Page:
If doctors think you or someone you care about could have bladder cancer, you probably have lots of questions and wonder what this means for the future. Our leading Northern Beaches urologists explain bladder cancer and the expert diagnostic and treatment options available at Northern Beaches Hospital.

What is bladder cancer?

The bladder is a hollow organ that stores and releases urine. In cancer of the bladder, cells in the bladder’s inner lining grow and divide abnormally. Bladder cancer can sometimes spread into the muscle wall of the bladder or to surrounding lymph nodes and organs.

Types of bladder cancer include:

  • urothelial carcinoma – this is the most common type of bladder cancer and starts in the bladder’s innermost layer
  • squamous cell carcinoma – which starts in specific cells in the lining of the bladder
  • adenocarcinoma – this rare form of bladder cancer starts in mucous-producing cells within the bladder and is more likely to spread.

Bladder cancer is more common in people aged 60 and over, although it can affect people of any age.​​​​​

Bladder cancer causes

Experts do not yet fully understand what causes bladder cancer. However, certain things can make it more likely that you will develop this condition. Bladder cancer risk factors include:

  • Smoking – the chemicals in cigarettes can cause bladder cancer, making people who smoke up to three times more likely than non-smokers to develop it.
  • Age – your bladder cancer risk increases as you get older.
  • Gender – men are about three times more likely than women to develop bladder cancer.
  • Exposure to chemicals – prolonged exposure to chemicals such as certain dyes, aromatic amines and benzene products may increase the risk.
  • Family history – you may be at higher risk if a close relative (a parent, sibling, or child) has had bladder cancer.
  • Chronic bladder infections – people who have had frequent bladder infection may be at higher risk.
  • Previous cancer treatments – some types of radiation therapy and chemotherapy can increase your risk.
  • Genetics – some genetic mutations and inherited conditions can make you more vulnerable to bladder cancer.

While these factors can contribute to the risk, it's important to note that anyone can develop bladder cancer. Also, having these risk factors does not necessarily mean you will develop bladder cancer. Talk to your GP if you have any concerns about your risk factors and how to manage them.​​​​

Symptoms of bladder cancer

Early-stage bladder cancer may not cause any symptoms. However, as the cancer progresses, you may experience:

  • blood in your urine
  • a need to urinate more often
  • pain or burning when you urinate
  • difficulty emptying your bladder
  • pain in your stomach, pelvis or back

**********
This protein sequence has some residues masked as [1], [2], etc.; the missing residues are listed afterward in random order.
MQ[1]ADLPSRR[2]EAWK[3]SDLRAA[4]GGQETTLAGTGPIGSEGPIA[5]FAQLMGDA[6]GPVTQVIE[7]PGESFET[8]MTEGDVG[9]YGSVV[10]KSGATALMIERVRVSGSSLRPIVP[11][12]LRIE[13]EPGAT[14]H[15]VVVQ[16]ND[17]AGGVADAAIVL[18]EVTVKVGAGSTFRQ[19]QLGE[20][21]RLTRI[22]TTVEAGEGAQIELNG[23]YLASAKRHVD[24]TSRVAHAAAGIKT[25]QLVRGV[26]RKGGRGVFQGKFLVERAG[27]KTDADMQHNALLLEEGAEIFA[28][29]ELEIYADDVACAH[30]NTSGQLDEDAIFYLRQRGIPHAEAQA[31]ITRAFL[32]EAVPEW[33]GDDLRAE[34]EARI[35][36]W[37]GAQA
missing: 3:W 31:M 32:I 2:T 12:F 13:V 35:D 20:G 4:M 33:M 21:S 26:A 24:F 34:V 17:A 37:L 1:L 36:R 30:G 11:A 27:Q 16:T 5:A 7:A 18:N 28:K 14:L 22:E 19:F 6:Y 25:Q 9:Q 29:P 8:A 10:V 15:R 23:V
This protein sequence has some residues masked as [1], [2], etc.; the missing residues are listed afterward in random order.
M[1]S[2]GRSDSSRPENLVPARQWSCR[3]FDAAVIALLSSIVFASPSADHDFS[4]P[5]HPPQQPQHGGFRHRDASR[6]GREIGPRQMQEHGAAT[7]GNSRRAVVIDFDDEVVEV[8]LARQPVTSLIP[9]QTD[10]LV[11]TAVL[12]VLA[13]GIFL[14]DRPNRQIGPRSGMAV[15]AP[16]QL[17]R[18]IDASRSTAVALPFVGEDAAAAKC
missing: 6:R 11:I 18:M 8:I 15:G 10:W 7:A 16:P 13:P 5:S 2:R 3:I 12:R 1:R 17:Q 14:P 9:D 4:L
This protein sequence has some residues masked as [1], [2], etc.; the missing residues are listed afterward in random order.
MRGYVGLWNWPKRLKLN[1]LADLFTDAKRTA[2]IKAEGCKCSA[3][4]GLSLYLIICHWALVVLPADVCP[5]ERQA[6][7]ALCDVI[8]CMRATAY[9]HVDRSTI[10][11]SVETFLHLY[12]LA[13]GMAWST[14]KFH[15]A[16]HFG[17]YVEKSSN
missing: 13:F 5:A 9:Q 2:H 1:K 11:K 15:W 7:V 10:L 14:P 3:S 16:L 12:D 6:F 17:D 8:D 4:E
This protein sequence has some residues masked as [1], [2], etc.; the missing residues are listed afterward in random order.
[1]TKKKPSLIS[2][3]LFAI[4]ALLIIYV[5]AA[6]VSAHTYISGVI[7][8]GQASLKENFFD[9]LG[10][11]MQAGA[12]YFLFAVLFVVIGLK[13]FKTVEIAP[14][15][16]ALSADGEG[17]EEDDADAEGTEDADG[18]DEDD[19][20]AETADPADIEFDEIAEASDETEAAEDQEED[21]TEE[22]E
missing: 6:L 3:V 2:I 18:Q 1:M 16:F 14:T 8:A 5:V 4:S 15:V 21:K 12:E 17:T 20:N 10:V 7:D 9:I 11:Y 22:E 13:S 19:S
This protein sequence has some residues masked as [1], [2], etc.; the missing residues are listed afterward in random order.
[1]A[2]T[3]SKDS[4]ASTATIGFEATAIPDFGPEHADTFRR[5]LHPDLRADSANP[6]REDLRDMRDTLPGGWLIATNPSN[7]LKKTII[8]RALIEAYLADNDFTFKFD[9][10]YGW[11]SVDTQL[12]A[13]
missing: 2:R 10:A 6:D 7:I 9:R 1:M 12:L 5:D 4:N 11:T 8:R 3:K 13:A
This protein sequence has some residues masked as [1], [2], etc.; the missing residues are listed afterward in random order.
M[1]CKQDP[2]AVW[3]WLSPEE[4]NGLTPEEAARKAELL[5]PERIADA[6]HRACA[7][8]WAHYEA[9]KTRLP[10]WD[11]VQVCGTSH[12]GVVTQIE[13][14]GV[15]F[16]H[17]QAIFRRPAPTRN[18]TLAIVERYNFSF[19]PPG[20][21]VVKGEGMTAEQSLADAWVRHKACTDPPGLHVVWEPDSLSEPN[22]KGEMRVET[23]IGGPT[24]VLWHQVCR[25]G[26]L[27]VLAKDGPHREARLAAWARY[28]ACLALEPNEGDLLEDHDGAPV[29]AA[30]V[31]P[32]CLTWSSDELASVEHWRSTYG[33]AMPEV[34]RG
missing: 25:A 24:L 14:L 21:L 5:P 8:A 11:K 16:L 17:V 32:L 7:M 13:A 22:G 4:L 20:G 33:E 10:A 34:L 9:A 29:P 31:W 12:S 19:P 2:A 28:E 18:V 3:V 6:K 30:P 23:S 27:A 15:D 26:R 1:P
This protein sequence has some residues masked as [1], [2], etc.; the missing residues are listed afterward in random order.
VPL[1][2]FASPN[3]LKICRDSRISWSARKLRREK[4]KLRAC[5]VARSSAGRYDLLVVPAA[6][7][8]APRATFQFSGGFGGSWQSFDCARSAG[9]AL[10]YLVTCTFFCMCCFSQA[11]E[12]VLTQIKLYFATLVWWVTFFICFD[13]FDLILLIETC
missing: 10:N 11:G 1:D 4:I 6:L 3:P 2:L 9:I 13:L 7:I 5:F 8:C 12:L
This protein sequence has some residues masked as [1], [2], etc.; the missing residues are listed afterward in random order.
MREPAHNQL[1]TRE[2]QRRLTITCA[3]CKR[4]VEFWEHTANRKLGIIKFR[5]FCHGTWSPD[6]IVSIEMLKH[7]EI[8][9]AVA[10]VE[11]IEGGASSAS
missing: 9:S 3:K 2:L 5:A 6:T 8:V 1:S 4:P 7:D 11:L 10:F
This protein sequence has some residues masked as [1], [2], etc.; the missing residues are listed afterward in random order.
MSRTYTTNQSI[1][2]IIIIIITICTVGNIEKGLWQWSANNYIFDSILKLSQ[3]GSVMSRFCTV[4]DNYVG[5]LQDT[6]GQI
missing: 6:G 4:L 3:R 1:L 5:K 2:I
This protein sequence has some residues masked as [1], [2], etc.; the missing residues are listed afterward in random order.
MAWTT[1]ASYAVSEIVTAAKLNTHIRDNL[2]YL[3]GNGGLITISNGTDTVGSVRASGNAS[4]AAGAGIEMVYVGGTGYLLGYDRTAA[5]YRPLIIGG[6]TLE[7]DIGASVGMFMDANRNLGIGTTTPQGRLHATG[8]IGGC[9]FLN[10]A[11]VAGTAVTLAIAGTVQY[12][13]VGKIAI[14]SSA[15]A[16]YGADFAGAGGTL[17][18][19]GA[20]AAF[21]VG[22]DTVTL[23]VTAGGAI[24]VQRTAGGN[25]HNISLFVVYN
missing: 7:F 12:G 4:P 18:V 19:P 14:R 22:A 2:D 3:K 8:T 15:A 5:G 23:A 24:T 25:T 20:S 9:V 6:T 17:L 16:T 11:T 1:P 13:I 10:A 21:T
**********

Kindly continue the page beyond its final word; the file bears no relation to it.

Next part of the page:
• unexplained weight loss
  • fatigue.

If you are experiencing any of these symptoms, book an appointment with your GP.

Bladder cancer diagnosis and testing

If your doctor thinks you may have bladder cancer, they will ask you some questions about your symptoms. They will also conduct some tests to help with the diagnosis. Tests for bladder cancer include:

  • internal examination – your doctor may feel inside your rectum or vagina with their finger to check for anything unusual.
  • urine tests – to check for blood, infection or cancer cells in your urine.
  • blood tests – to assess your general health.
  • ultrasound – an ultrasound scan can help doctors see your bladder and check for signs of cancer.
  • other imaging tests – you may need other scans (such as an MRI, CT or bone scan) to help with diagnosis and treatment planning.
  • cystoscopy – this involves passing a thin tube with a small camera on the end into your bladder to see inside it.
  • biopsy – during the cystoscopy, your doctor might take a small sample of tissue which can be checked for signs of cancer.

Bladder cancer treatment options

Treatment for bladder cancer will depend on various things, including the cancer stage, how aggressive it is, your overall health, and your preferences. Treatments for bladder cancer may include the following options.


In some cases, a urologist can perform a procedure to remove any tumours from inside the bladder. If the cancer is more advanced, you may need surgery to remove all (or part of) the bladder.


This involves tapping into your own immune system to treat the cancer. Immunotherapy is delivered directly into your bladder via a thin tube (catheter).


This involves giving you medications to destroy cancer cells. These medications might be flushed into your bladder or given through a drip.


This involves using targeted radiation beams to destroy cancer cells.

Bladder cancer treatment Northern Beaches Hospital

Getting a bladder cancer diagnosis can understandably be upsetting, but expert diagnosis and care can enhance your chances of a good outcome. If you have any concerns about your bladder health or urinary function, see your GP.

At Northern Beaches Hospital, our team of Sydney bladder cancer specialists and doctors provide expert diagnosis and treatment. You can use our specialist and doctor search to find leading local urologists and ask your GP for a referral to one of them.

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